Units teaching this Author
Australian National University
Central Queensland University
Charles Sturt University
Edith Cowan University
James Cook University
Queensland University of Technology
Royal Melbourne Institute of Technology
Texas Christian University
University of New England
University of Newcastle
University of Notre Dame
University of Sydney
University of Tasmania
University of Technology, Sydney
University of Western Australia
University of Wollongong
Authors being taught in the same Units
Born in Karrinyup, Western Australia, Tim Winton completed his high school education at Albany. Determined to be a writer from an early age, Winton subsequently studied creative writing at the West Australian Institute of Technology (now Curtin University). He became a professional writer and household name when, at the age of 21, he shared first prize in the 1981 Australian/Vogel National Literary Award for a manuscript that became An Open Swimmer (1982).
Several other books followed in the 1980s and he won his first Miles Franklin Award for The Shallows (1984). He travelled overseas with his wife and young family in the late 1980s, but his work retained a strong attachment to the coastal regions of Western Australia, especially the areas around which he grew up. He returned to Western Australia to purchase a house on the coast and won his second Miles Franklin Literary Award for Cloudstreet in 1992.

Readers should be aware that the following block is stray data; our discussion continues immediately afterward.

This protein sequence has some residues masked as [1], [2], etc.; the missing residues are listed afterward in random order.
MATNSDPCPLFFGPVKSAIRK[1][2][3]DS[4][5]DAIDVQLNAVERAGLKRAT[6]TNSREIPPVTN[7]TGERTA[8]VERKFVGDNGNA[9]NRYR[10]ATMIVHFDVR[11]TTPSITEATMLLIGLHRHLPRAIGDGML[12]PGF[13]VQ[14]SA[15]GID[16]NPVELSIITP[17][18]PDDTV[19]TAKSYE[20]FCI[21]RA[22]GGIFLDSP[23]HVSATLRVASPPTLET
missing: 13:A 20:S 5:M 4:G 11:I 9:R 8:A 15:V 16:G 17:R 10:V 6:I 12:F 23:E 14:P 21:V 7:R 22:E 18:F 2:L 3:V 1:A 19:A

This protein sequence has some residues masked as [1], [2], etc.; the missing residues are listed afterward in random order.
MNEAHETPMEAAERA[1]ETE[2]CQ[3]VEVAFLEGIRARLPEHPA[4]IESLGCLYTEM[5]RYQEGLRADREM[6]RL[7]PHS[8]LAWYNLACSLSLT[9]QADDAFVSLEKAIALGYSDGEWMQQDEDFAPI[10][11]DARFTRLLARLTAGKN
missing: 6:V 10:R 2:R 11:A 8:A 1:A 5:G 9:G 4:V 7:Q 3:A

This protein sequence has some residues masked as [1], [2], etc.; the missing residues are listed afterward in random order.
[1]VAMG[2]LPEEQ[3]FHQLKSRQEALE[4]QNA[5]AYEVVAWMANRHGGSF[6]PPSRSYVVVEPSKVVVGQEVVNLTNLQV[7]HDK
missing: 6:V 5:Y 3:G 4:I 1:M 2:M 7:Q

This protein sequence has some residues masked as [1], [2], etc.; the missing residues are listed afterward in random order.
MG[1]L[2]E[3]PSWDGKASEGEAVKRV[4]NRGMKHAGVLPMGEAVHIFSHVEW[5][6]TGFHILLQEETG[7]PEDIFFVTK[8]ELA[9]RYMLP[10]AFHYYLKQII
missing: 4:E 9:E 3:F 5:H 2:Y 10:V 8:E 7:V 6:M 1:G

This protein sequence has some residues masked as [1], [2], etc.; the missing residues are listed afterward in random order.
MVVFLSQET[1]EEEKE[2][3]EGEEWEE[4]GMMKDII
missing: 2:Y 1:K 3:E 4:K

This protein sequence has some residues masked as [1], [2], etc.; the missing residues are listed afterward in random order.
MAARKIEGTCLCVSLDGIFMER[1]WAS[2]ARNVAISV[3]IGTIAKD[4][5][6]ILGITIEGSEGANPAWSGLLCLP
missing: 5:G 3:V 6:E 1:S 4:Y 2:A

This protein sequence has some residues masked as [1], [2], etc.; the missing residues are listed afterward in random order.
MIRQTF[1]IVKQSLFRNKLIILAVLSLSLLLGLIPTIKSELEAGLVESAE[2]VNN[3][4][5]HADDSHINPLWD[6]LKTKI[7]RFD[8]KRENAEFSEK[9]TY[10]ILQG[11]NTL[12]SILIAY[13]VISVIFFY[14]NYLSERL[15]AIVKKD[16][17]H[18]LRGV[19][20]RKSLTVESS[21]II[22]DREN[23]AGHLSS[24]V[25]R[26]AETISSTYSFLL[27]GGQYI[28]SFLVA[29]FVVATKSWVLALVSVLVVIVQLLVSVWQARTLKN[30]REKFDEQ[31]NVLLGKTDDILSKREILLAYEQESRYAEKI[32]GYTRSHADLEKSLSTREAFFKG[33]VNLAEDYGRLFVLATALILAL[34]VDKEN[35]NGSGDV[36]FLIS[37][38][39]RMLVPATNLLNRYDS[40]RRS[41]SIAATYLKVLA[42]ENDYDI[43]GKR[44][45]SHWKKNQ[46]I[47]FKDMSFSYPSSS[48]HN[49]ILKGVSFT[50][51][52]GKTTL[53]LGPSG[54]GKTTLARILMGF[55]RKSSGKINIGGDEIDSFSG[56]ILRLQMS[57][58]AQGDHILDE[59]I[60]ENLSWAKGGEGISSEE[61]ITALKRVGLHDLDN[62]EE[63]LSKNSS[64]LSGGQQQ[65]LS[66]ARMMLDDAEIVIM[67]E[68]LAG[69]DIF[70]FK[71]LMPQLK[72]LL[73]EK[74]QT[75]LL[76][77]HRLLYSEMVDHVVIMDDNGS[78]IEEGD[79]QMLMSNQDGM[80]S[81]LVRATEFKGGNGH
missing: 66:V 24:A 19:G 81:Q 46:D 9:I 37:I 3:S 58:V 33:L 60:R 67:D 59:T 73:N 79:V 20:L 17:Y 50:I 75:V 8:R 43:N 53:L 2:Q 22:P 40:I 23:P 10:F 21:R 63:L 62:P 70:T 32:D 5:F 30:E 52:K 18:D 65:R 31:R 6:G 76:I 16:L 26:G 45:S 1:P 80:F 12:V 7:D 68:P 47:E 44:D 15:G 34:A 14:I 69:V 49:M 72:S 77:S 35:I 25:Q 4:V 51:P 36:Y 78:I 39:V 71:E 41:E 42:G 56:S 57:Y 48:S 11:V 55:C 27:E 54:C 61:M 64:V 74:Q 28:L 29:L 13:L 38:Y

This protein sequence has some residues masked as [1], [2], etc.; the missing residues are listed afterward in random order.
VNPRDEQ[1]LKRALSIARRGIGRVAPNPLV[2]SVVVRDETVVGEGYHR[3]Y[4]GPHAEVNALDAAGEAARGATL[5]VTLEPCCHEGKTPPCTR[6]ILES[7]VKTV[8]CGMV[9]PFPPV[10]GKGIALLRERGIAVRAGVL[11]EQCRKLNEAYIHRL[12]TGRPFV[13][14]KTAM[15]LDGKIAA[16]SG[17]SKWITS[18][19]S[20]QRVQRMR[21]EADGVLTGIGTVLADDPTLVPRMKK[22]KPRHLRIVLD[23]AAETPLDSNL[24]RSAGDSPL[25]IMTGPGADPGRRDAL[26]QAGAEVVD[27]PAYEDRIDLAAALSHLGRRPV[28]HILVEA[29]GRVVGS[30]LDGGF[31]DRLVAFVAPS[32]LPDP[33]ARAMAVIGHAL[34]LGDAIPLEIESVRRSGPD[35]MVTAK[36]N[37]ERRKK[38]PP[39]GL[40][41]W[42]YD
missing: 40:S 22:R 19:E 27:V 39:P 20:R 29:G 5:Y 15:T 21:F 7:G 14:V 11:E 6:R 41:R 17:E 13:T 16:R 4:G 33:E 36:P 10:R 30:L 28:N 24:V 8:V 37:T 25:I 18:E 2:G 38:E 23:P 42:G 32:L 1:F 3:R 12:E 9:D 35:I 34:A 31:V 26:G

Winton has written a number of children's books and the award-winning 'Lockie Leonard' series was adapted for television in 2007. But he has continued to attract praise from critics while remaining popular with adult readers across the world. His novels have been published in England and the United States of America, translated into a number of languages and adapted for the stage, television and film. Among many other awards, The Riders was short-listed for the Booker Prize and he received his third Miles Franklin Literary Award for Dirt Music in 2002.
A passionate campaigner for social and environmental causes, Winton has held the post of vice-president of the Australian Marine Conservation Society and was the inaugural winner os ASA Medal in recognition of his contribution to saving Ningaloo Reef in Western Australia. His autobiographical meditation, Land's Edge (1993) was accompanied by the photography of Trish Ainslie and Roger Garwod and he has also contributed text and memoirs to several other books of photography, including Bill Bachmann's Local Colour (1994) and Richard Woldendrop's Down to Earth (1999).
- 2012: 14
- 2011: 11
- 2010: 13
- 2009: 15